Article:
Using the Delta Hedging Exemption
Under the recent amendments to the delta hedging exemption, a firm may use delta hedging with the model developed by the Options Clearing Corporation (OCC Model). In addition to using the OCC Model, certain broker-dealers and eligible affiliated entities may use delta hedging with proprietary models (Prop Model). Whether using the OCC Model or a Prop Model, only financial instruments relating to the security underlying an equity options position may be used to determine an equity options position's net delta or whether the options position is delta neutral. For example, a short position in XYZ calls may be hedged with a long position in XYZ warrants. However, a short position in XYZ calls may not be hedged with a financial instrument relating to security ABC, even if the firm believes that ABC security provides an effective hedge. In addition, firms may not use the same equity or other financial instrument position in connection with more than one hedge exemption.4 Thus, a stock position used as part of a delta hedge may not also serve as the basis for any other equity option hedge exemption.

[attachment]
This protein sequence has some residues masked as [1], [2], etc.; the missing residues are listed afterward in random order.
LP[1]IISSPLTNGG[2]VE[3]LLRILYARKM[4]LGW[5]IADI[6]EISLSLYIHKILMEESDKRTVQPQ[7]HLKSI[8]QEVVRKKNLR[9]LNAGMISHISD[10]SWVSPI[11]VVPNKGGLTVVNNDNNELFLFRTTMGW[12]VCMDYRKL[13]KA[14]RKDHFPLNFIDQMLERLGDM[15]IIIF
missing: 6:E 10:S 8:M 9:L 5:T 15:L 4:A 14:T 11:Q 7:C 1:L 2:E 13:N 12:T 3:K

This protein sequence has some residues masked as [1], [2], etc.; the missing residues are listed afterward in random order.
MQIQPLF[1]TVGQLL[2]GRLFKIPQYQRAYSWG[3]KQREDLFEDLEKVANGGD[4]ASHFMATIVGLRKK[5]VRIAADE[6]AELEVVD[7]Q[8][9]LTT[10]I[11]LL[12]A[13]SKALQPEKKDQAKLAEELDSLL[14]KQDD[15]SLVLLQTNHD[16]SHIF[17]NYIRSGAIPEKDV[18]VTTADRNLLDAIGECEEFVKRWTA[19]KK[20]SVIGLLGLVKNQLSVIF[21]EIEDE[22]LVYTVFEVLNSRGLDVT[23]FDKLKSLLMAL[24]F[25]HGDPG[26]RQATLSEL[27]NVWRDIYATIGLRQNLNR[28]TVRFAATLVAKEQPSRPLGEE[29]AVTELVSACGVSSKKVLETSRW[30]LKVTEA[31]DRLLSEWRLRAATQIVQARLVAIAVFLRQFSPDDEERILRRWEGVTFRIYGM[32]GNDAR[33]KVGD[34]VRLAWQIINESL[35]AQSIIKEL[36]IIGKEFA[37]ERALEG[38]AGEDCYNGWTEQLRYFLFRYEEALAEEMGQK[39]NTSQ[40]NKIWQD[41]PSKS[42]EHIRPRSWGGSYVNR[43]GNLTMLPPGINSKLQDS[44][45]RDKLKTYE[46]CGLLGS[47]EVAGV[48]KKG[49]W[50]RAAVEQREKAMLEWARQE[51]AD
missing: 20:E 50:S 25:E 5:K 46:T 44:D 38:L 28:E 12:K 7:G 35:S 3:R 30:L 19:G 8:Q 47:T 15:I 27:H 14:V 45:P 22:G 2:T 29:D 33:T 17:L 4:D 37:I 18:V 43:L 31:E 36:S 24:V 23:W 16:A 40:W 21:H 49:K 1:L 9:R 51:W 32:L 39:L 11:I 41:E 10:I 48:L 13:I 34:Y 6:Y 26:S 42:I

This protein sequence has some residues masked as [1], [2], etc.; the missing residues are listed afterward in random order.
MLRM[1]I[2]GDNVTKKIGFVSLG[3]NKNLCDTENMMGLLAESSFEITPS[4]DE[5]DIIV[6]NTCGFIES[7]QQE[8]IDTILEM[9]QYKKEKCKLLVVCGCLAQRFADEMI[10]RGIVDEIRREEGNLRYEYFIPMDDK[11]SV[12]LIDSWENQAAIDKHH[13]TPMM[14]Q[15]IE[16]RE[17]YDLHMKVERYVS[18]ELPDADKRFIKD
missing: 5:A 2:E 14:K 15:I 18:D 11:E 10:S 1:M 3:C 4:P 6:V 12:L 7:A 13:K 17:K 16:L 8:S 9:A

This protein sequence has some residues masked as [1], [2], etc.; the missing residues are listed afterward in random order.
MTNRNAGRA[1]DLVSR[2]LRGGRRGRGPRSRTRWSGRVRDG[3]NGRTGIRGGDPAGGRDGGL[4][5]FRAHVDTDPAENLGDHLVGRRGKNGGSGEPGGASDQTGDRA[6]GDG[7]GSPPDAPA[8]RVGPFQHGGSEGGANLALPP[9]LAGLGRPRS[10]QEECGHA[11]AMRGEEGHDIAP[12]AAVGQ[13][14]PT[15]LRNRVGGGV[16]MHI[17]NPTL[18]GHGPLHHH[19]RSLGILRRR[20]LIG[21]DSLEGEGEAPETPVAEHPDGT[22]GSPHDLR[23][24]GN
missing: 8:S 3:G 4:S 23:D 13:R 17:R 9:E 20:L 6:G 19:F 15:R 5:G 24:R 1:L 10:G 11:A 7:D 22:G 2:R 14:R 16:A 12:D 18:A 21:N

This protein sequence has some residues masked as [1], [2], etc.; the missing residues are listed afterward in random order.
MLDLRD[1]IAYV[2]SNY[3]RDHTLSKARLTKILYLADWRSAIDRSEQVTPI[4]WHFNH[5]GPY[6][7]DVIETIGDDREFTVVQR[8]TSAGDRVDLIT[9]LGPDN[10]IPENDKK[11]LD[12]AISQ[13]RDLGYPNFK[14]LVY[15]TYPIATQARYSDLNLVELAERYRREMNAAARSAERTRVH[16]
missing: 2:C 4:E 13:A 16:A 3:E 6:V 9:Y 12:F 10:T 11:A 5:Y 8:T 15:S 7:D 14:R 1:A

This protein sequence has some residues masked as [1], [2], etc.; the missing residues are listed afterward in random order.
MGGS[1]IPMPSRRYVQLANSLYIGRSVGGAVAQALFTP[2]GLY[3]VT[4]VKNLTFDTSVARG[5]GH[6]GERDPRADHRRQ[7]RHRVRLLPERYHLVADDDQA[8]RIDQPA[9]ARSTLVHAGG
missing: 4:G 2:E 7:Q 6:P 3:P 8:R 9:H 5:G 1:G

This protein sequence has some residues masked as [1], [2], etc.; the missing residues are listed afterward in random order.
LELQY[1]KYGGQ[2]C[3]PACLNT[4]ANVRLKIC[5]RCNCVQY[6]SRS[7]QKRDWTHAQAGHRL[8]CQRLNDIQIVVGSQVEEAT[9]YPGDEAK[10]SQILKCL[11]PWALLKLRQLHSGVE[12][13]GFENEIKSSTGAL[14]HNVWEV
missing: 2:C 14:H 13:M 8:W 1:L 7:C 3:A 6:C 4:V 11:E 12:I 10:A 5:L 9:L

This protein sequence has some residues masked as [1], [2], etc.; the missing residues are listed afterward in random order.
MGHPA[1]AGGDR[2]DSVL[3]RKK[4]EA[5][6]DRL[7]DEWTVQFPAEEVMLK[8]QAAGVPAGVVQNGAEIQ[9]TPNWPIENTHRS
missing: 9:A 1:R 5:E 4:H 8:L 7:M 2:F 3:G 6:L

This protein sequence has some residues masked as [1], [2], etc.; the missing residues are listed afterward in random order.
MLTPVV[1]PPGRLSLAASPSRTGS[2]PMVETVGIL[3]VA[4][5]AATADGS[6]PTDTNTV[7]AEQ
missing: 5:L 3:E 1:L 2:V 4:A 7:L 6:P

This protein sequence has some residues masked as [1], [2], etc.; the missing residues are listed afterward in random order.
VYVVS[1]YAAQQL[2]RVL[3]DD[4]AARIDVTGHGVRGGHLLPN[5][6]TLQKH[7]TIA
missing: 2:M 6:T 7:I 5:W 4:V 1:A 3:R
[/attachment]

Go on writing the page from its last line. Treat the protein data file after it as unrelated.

Prior to using the delta hedging exemption, firms must provide a written certification to FINRA stating that the member firm and/or its eligible non-member affiliate(s) will use a Permitted Pricing Model (as defined in the rule). Firms should fax such certifications to FINRA's Market Regulation Department, to the attention of the Delta Hedging Unit, at (240) 386-5135.
In addition, if an eligible non-member affiliate ceases to hedge stock options positions in accordance with such systems and models, it must provide immediate written notice to the member firm. A firm is not obligated to use delta hedging after notifying FINRA of such intent. The delta hedging exemption is an alternative to the existing equity options hedge exemptions and may be used on a stock-by-stock basis.